Monday, September 03, 2001

Corn mazes a money maker




By David Eck
Enquirer Contributor

        TURTLECREEK TOWNSHIP — It's where the amusement park meets the farm. Each fall, more farmers convert their cornfields by carving paths, turns and dead-ends into mazes, which bring city people to the country and generate extra revenue for the farmers.

        At Hidden Valley Fruit Farm, adults pay $5 to challenge the disorienting 1 1/2-mile path through a 9-acre cornfield. There's also a smaller, easier maze for children.

IF YOU GO
  • What: Hidden Valley Fruit Farm's maze.
  • When: 11 a.m. to 8 p.m. Thursday-Saturday; 11 a.m. to 6 p.m. Sunday; by appointment Monday-Wednesday.
  • Where: The farm is located on Ohio 48 about 6 miles north of Lebanon.
  • Information: (513) 932-1869.
        But making mazes larger and more complicated — and thus more popular — is becoming the norm, some farmers say.

        “What's becoming popular is the complexity of the maze,” said Hidden Valley co-owner Bob Ullrich. “It's become entertainment.”

        With more residential development occurring near and around farms, farmers are creating new avenues to generate revenue from those residents.

        “It's a way to use the land resources and try to get some income from these people,” said Steve Bartels, Ohio State University extension agent, agriculture and natural resources. “Some families are looking to alternatives to getting bigger (farms). We're getting a lot more requests for alternative income sources.”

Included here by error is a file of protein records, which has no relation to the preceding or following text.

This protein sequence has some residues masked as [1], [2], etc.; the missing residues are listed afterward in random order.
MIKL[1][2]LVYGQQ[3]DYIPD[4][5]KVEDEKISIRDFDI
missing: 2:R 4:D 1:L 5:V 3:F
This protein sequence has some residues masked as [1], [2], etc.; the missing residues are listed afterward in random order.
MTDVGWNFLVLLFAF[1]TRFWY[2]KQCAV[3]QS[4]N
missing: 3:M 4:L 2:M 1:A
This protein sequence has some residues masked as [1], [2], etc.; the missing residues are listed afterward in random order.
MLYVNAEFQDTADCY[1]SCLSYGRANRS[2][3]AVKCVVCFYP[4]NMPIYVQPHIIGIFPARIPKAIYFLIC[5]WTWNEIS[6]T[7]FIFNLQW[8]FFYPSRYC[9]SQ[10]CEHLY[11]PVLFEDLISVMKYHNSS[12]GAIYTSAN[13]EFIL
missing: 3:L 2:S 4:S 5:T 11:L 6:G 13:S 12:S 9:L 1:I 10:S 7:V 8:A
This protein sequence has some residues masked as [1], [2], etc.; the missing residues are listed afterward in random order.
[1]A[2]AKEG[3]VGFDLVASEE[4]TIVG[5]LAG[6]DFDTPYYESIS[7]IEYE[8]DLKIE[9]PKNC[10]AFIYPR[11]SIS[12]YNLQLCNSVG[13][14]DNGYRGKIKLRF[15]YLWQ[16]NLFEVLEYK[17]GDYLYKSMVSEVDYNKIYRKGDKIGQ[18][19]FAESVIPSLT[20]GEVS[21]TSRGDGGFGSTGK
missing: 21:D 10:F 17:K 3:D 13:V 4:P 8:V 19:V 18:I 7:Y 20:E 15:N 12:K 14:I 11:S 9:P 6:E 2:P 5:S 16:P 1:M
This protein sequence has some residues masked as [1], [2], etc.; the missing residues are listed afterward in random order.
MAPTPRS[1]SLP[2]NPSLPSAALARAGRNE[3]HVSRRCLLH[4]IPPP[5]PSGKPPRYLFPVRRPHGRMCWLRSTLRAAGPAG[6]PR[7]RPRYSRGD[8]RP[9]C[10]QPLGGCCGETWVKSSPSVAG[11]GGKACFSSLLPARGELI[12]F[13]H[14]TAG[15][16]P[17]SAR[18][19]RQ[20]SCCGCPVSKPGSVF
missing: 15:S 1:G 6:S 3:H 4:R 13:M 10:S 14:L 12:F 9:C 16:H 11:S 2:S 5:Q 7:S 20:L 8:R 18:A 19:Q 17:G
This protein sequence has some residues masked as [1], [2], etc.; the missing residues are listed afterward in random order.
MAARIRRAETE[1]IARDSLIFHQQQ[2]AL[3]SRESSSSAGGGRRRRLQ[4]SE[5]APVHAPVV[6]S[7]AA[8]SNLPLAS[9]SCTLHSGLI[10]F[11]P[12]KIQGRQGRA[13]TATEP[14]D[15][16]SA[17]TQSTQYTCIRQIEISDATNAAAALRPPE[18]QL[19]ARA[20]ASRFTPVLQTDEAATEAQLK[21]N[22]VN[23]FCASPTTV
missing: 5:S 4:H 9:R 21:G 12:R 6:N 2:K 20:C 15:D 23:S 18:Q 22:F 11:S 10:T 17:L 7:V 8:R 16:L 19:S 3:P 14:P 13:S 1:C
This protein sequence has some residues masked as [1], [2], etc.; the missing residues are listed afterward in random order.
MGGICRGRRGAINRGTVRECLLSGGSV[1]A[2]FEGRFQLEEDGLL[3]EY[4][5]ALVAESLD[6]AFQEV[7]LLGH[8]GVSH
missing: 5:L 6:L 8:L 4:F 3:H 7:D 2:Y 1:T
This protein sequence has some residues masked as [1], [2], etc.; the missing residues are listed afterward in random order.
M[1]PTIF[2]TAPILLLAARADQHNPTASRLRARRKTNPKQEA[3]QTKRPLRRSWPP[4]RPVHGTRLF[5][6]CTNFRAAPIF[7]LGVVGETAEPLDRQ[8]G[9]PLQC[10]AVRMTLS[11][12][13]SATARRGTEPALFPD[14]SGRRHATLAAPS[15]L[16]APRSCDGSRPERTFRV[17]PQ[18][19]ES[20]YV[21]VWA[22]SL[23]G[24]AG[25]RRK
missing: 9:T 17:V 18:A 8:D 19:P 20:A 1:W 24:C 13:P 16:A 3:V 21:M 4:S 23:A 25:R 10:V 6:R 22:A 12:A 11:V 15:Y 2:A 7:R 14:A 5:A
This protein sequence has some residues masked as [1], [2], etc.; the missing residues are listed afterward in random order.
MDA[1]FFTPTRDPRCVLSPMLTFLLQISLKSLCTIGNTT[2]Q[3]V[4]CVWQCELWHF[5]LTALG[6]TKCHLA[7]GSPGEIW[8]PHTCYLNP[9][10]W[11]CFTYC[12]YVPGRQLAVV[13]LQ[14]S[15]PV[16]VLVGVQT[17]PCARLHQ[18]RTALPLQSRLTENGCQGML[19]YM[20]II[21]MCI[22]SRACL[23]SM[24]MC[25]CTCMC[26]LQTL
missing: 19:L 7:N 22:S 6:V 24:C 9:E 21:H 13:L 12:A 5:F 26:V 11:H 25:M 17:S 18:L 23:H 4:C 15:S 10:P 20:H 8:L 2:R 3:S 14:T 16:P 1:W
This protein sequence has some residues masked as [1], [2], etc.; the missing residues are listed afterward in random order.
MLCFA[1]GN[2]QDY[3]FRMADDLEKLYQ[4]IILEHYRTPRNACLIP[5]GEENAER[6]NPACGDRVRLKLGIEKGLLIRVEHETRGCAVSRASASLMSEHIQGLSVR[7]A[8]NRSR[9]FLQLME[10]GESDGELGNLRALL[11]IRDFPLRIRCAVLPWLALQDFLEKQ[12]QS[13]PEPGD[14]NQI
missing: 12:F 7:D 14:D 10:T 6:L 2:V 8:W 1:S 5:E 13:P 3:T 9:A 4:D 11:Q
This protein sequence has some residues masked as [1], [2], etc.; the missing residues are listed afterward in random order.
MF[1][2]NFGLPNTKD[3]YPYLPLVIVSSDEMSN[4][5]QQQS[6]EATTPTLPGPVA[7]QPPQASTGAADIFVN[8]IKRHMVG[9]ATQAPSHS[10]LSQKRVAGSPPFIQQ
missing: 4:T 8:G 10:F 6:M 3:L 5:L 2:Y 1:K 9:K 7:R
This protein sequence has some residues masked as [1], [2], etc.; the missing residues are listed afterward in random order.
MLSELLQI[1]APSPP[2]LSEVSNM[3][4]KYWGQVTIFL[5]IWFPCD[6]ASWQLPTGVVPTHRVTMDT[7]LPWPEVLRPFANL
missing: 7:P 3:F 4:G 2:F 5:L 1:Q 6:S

Tom Eby spent more than 50 years as a dairy farmer in Montgomery County, but he sold the cows in 1999, a year after he opened his first corn maze.

        Four years later, the maze has become a large chunk of his operations, offering souvenir clothing and party packages.

        “I just was kind of looking for something else to do,” said Mr. Eby, who runs Tom's Maze every fall. “We have a lot of people come back for the second and third time. That tells me that they like it and have a lot of fun.

        “People like to get out of town and do things as family. The majority of city or town people haven't been in an actual, working cornfield. A lot of them had never actually seen corn before it was turned into corn flakes.”

        Throughout Mr. Eby's eight-acre maze and three miles of paths are 12 mailboxes, each containing a piece of a map of the maze.

        “When they find all 12, they've got a complete map of the maze,” he said. “We all just have a ball, dying laughing at people out there in the corn maze getting lost.”

        After the maze season, the farmers harvest the corn for feed.

        In addition to the corn mazes, Hidden Valley holds weekend festivals and will offer other fall activities like hayrides, haunted attractions and pumpkin-picking rides.

        “It has become mainline,” Mr. Ullrich said. “It is very, very important to our business.”

       



Respect at core of police debate
Summer goes out with bang
Turfway future in doubt
Tourism takes a beating
Warren Co. bucks tourism decline
RADEL: Order local mustard for ballpark
Auditor objects to dog fee increase
Mantises preying on bug bonanza
Mayoral long-shot hones message
Cheetah Run helps families bond
Chesley settlement in hip suit challenged
Labor Day closings
Local Digest
You Asked For It
Congrats
- Corn mazes a money maker
Fairfield unveiling new library
Warren charity drive sparked
Attorney selection changing
Campbell High reuniting grads
Carrollton man dies in wreck
GOP left with one opponent to Lucas
Group attacks road congestion
Prayers focus on healing
Test fails to link slave, justice
Boyz II Men singer weds ex-Toledoan
New dorm is preview of campuses' future
Protein images examined
Skydiver returns after accident
UK student killed in apartment fire